Last week, we felt our home shaking and heard all the glasses in our cupboards rattling. I grabbed our daughter and Lorrenzo grabbed our son. I ran to stand under a door frame to wait for the shaking to stop. Lorrenzo was standing behind me and we literally argued DURING the earthquake about what was safer. He insisted that I run outside and was upset that I was blocking the doorway. I eventually did run out (Yes, the earthquake lasted THAT long) and we stood out in the open waiting for the shaking to end. My point is don’t be like us (HA!)… at least with respect to emergency preparedness! Since then, we’ve learned our lesson.
We immediately discussed how we’d handle the situation the next time. We weighed the pros and cons of the door frame method VS drop, duck and hold method VS the triangle of life method VS running outside in the open as quickly as we could. We tested our plan the next morning during another large aftershock. Thankfully we’re all okay. It definitely showed us that we should ALWAYS have a plan… and YOU should too!
I also used the opportunity to explain to my kids (5 and soon to be 3) the science behind earthquakes and what we would do if it happens again. It helps them to feel safer, knowing there’s a plan and they are more educated on the topic.
(Depending on where you live, you may have to educate your kids on tsunamis, landslides, flooding, hurricanes etc. especially focusing on the natural disasters that are unexpected.)
It’s a sad day when you have to explain this to your kids… explaining that an environment where they should feel safe and happy can turn into a danger zone. Be honest and truthful but also sensitive since you don’t want to make them feel anxious or scared. Walk them through steps they should take to stay safe during such an event.
These can be anywhere from the grocery store to a full-blown bank heist. Again, explain to your kids how they should handle the situation. In most cases, it’s best to stay calm, follow instructions and lay low.
PHEWW! WHAT A LIST! Are you still with me? I absolutely HATED writing about this topic. As a mother, I don’t EVER want to imagine any of these situations happening to us. But what kind of mother would I be if I didn’t educate my kids and teach them how to handle these events?!
I can assure you by preparing your kids from a young age, you are fostering and raising your children to be aware, responsible adults.
So Let’s Recap by age:
2-4 Years old
- Know his full name
- Know his parents’ full names
- Know his age
- Know his address
- Have a card with emergency contact information attached (or in his pocket) during all outings
Additionally, the caretaker should have a buddy who checks in often enough to make sure everything is okay (when child is 4 or under)
5-9 Years Old
- Should know everything listed above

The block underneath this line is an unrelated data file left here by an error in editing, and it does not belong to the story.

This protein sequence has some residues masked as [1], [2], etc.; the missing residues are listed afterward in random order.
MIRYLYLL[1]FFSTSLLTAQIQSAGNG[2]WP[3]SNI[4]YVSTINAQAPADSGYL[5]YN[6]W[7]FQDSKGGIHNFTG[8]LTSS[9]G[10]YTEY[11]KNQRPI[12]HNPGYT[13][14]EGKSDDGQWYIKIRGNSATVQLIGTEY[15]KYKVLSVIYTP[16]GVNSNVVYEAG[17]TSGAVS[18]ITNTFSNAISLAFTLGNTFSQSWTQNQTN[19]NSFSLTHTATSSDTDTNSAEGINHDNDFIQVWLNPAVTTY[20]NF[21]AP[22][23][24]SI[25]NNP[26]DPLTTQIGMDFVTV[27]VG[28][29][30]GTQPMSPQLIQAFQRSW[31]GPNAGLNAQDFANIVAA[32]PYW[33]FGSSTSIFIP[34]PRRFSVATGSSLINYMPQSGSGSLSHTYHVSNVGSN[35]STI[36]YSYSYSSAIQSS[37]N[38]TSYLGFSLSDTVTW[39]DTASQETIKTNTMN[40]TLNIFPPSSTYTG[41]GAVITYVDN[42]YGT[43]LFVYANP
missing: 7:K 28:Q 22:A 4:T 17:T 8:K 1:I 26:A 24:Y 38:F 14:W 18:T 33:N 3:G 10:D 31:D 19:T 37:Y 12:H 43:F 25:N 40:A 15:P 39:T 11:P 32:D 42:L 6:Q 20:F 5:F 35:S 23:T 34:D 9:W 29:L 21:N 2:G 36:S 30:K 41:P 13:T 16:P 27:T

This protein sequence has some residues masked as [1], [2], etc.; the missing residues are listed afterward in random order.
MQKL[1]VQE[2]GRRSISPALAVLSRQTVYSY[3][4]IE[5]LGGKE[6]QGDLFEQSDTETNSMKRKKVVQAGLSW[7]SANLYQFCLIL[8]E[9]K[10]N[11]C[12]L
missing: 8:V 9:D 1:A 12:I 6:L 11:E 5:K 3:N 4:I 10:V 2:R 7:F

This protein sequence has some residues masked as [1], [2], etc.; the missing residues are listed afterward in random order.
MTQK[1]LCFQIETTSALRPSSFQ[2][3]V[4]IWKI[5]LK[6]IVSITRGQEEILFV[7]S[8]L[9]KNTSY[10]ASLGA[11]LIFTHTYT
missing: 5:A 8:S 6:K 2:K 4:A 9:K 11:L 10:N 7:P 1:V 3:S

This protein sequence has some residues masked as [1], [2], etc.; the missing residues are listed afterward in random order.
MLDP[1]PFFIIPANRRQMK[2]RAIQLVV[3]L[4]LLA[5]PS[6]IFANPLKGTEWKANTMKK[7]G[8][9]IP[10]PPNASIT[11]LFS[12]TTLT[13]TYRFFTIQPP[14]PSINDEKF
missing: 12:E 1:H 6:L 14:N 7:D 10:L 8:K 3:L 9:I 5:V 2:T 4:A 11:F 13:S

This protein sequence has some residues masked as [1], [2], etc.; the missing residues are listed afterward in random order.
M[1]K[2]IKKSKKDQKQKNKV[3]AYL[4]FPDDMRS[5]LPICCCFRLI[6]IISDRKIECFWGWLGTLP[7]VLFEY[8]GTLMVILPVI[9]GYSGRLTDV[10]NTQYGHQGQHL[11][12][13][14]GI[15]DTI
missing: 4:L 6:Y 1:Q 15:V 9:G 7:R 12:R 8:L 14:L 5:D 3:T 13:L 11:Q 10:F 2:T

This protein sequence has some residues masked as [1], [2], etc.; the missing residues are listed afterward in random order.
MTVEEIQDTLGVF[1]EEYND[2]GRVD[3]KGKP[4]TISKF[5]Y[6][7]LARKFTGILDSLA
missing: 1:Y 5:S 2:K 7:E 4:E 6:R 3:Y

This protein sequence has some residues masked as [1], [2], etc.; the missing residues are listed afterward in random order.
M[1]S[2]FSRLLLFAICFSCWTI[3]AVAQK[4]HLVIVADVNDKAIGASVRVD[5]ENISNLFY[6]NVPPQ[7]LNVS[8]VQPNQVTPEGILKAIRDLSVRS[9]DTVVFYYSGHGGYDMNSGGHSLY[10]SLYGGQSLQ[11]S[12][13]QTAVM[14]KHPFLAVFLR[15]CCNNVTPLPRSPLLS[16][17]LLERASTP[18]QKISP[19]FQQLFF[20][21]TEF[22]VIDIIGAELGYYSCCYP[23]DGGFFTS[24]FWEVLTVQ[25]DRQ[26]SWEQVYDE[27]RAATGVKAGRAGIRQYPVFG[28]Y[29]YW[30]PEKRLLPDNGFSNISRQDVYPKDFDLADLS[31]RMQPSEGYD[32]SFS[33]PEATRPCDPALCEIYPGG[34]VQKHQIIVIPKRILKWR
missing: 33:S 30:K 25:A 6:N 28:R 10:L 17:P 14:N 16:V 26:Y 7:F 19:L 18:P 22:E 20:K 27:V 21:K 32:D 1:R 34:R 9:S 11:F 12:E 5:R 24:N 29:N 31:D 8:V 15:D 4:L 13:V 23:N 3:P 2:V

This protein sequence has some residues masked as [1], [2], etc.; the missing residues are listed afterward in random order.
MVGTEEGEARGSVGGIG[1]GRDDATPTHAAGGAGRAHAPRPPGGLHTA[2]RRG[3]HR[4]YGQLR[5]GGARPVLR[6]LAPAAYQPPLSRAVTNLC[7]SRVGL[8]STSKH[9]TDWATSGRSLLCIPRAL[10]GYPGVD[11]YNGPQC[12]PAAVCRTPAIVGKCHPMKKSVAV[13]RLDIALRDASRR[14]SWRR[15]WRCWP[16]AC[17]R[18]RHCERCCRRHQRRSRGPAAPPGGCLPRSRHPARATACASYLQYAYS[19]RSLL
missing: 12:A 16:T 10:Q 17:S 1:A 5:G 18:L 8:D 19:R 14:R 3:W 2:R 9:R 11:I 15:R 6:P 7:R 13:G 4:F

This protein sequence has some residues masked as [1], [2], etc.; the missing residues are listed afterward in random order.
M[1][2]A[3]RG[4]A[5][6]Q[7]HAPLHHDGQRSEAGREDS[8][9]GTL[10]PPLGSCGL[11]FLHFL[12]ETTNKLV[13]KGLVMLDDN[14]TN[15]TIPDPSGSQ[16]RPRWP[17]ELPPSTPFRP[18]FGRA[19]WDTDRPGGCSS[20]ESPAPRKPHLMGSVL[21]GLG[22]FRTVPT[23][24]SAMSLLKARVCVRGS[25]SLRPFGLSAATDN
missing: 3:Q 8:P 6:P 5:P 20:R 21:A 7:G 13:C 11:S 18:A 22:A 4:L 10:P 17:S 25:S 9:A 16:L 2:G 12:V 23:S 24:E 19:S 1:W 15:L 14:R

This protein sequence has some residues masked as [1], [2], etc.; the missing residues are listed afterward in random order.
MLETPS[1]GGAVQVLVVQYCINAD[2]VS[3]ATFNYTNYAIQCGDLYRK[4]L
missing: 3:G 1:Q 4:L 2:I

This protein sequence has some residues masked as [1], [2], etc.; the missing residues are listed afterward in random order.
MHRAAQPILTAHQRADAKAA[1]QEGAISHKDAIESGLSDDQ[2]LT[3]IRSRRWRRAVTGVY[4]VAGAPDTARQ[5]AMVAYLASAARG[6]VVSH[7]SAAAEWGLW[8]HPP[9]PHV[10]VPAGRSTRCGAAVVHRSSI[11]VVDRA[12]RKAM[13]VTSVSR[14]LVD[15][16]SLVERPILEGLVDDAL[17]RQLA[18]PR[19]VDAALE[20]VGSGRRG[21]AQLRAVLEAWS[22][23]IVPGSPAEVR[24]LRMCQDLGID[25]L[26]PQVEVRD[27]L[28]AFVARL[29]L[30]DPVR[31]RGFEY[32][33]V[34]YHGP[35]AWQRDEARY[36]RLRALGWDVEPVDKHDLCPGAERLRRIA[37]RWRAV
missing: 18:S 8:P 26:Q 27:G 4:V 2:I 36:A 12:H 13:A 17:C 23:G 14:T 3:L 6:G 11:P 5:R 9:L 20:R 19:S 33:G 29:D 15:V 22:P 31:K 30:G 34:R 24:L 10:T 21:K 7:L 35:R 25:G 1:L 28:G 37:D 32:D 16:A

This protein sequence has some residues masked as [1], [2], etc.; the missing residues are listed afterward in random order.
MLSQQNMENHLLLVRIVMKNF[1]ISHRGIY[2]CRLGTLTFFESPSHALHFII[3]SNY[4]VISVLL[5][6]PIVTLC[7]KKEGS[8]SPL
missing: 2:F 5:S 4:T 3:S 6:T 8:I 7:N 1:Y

- Should know how to dial emergency numbers (eg. a close adult if caretaker is unresponsive, 911)
- Know where the emergency muster point is
- Be able to take actionable steps as explained by parents in the event of an emergency
10 Years Old and Above
- Should know everything listed above
- Should be able to look out for younger children in the house (in a way that is safe)
- Should be taught how to perform CPR, Heimlich Maneuver etc.
Steps You should take:
- Teach and explain each of the aforementioned scenarios to your kids
- Decide on a safe muster point
- Have a friend/your spouse check in during the day especially if you’re the only adult at home with little kids
- Explain to your kids exactly what medications you use if you have any medical problems
- Create an emergency contact list and stick it to your refrigerator
- Teach your kids how to make emergency calls but stress the importance of calling ONLY when NECESSARY
- Have an emergency first aid kit
- Always have canned foods, flashlights etc. in an accessible location at home and show your kids where it is
- Take Health and Emergency Courses with your family members
- Teach them how to handle all of the above even if they’re not at home
- Teach good touch/bad touch and that it is not okay for anyone to inappropriately touch their bodies (but this is a whole other post for another day)
So, the big question is ARE YOU PREPARED?
If you’re still with me at this point, I hope that you’ve learned something and will now be in a better position to help your family become more prepared!
Is there anything else that you’d add to this list to help parents with emergency preparedness for kids? Share with us in the comments below.
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Adding this cute puppy and kitty so that we can end on a lighter note. 🙂
Until next time,